Dense gas effects, encountered in many engineering applications, lead to unconventional variations of the thermodynamic and transport properties in the supersonic flow regime, which in turn are responsible for considerable modifications of turbulent flow behavior with respect to perfect gases. The most striking differences for wall-bounded turbulence are the decoupling of dynamic and thermal effects for gases with high specific heats, the liquid-like behavior of the viscosity and thermal conductivity, which tend to decrease away from the wall, and the increase of density fluctuations in the near wall region. The present work represents a first attempt of quantifying the influence of such dense gas effects on modeling assumptions employed for the closure of the Reynolds-averaged Navier–Stokes equations, with focus on the eddy viscosity and turbulent Prandtl number models. For that purpose, we use recent direct numerical simulation results for supersonic turbulent channel flows of PP11 (a heavy fluorocarbon representative of dense gases) at various bulk Mach and Reynolds numbers to carry out a priori tests of the validity of some currently-used models for the turbulent stresses and heat flux. More specifically, we examine the behavior of the modeled eddy viscosity for some low-Reynolds variants of the k−ε model and compare the results with those found for a perfect gas at similar conditions. We also investigate the behavior of the turbulent Prandtl number in dense gas flow and compare the results with the predictions of two well-established turbulent Prandtl number models.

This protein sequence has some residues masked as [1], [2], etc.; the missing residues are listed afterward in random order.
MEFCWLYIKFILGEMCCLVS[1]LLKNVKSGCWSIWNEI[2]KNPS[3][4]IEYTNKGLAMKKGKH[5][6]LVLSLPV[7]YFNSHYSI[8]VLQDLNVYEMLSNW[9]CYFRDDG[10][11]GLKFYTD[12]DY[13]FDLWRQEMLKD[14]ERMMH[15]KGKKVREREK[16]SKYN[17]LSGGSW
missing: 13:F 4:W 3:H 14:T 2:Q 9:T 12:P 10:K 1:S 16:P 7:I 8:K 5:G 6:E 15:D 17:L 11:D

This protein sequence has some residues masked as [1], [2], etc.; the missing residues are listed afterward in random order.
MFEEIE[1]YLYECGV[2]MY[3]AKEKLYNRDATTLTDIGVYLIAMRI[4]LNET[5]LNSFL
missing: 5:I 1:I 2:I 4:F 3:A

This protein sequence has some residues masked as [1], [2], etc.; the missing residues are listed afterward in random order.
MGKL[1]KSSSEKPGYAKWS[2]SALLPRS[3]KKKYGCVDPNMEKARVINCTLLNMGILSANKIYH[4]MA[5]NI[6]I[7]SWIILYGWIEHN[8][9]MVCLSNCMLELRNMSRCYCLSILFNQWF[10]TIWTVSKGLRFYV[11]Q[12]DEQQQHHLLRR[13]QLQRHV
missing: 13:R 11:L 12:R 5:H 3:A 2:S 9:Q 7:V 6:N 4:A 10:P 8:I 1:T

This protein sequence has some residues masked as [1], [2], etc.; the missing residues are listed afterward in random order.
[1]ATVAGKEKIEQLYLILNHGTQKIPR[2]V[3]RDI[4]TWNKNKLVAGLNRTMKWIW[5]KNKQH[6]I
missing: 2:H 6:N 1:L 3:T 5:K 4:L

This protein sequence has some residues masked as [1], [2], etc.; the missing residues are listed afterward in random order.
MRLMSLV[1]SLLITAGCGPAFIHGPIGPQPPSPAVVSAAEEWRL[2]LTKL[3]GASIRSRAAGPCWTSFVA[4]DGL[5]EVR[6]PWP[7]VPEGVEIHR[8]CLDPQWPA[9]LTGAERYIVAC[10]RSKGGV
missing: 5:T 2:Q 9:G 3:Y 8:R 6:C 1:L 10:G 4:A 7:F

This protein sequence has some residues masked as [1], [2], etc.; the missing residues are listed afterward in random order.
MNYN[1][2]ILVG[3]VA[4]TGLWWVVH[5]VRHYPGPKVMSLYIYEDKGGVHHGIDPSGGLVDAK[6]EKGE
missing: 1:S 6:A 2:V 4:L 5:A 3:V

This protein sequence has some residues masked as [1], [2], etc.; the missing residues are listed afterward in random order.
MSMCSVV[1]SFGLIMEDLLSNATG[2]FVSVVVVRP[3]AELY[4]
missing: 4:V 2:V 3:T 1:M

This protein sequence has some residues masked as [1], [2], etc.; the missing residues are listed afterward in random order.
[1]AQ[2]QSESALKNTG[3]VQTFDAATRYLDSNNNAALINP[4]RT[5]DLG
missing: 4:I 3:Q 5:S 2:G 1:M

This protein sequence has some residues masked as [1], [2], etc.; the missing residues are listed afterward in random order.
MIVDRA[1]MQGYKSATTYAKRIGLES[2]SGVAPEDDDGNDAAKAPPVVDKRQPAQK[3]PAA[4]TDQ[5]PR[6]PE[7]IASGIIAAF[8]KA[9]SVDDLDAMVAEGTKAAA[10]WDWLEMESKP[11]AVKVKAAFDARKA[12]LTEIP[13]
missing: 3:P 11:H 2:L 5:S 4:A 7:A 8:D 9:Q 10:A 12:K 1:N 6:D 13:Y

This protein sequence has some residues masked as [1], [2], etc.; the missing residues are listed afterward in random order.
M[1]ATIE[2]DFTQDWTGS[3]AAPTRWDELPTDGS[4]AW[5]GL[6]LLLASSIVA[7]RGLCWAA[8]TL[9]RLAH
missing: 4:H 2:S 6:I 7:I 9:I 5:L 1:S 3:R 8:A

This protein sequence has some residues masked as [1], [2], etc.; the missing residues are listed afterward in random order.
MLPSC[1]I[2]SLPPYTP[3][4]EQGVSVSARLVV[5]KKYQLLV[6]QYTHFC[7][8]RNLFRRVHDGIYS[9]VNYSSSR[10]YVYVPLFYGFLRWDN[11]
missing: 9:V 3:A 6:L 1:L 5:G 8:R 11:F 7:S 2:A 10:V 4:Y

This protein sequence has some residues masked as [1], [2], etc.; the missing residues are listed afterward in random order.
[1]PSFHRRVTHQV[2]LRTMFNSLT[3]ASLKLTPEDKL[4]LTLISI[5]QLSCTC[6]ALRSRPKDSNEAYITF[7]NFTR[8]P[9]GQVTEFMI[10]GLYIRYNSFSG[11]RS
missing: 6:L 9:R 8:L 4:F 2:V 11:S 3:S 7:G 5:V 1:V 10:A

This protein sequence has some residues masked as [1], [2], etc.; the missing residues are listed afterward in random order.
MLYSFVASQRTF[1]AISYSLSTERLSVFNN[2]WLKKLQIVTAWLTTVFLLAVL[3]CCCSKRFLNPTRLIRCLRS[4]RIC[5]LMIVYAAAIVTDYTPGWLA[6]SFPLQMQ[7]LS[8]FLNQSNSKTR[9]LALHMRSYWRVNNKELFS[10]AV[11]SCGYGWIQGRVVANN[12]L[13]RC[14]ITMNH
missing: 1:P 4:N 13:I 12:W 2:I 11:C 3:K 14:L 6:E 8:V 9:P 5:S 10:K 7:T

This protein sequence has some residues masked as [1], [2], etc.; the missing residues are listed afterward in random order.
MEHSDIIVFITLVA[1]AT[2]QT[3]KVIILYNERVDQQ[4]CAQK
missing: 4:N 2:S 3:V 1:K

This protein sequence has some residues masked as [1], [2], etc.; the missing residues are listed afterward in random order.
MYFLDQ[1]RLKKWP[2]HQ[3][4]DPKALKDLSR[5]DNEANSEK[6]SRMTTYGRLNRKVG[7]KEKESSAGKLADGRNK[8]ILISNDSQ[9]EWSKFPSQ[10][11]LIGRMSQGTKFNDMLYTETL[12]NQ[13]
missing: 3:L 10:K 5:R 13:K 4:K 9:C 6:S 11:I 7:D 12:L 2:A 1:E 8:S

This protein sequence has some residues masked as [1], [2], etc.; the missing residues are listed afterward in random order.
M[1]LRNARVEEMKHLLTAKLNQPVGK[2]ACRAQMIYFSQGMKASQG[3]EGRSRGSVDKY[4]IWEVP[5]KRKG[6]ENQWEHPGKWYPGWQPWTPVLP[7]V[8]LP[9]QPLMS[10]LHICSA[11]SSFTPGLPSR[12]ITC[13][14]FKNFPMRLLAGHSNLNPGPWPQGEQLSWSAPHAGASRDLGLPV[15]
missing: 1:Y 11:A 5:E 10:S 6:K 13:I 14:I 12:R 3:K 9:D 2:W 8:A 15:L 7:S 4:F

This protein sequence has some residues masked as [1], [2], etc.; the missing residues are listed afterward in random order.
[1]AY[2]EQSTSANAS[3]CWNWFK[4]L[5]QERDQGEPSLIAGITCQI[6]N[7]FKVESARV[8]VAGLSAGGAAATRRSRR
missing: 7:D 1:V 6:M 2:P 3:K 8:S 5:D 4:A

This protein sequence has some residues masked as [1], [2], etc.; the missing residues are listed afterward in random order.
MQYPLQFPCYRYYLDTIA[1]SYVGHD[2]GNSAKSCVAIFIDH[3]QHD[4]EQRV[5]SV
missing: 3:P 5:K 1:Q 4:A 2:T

Mon, 01 Jan 2018 00:00:00 GMThttp://hdl.handle.net/10985/178002018-01-01T00:00:00ZCINNELLA, PaolaSCIACOVELLI, LucaGLOERFELT, XavierDense gas effects, encountered in many engineering applications, lead to unconventional variations of the thermodynamic and transport properties in the supersonic flow regime, which in turn are responsible for considerable modifications of turbulent flow behavior with respect to perfect gases. The most striking differences for wall-bounded turbulence are the decoupling of dynamic and thermal effects for gases with high specific heats, the liquid-like behavior of the viscosity and thermal conductivity, which tend to decrease away from the wall, and the increase of density fluctuations in the near wall region. The present work represents a first attempt of quantifying the influence of such dense gas effects on modeling assumptions employed for the closure of the Reynolds-averaged Navier–Stokes equations, with focus on the eddy viscosity and turbulent Prandtl number models. For that purpose, we use recent direct numerical simulation results for supersonic turbulent channel flows of PP11 (a heavy fluorocarbon representative of dense gases) at various bulk Mach and Reynolds numbers to carry out a priori tests of the validity of some currently-used models for the turbulent stresses and heat flux. More specifically, we examine the behavior of the modeled eddy viscosity for some low-Reynolds variants of the k−ε model and compare the results with those found for a perfect gas at similar conditions. We also investigate the behavior of the turbulent Prandtl number in dense gas flow and compare the results with the predictions of two well-established turbulent Prandtl number models.Dense-gas effects on compressible boundary-layer stability
http://hdl.handle.net/10985/18556
Dense-gas effects on compressible boundary-layer stability
CINNELLA, Paola; GRASSO, Francesco; ROBINET, Jean-Christophe; SCIACOVELLI, Luca; GLOERFELT, Xavier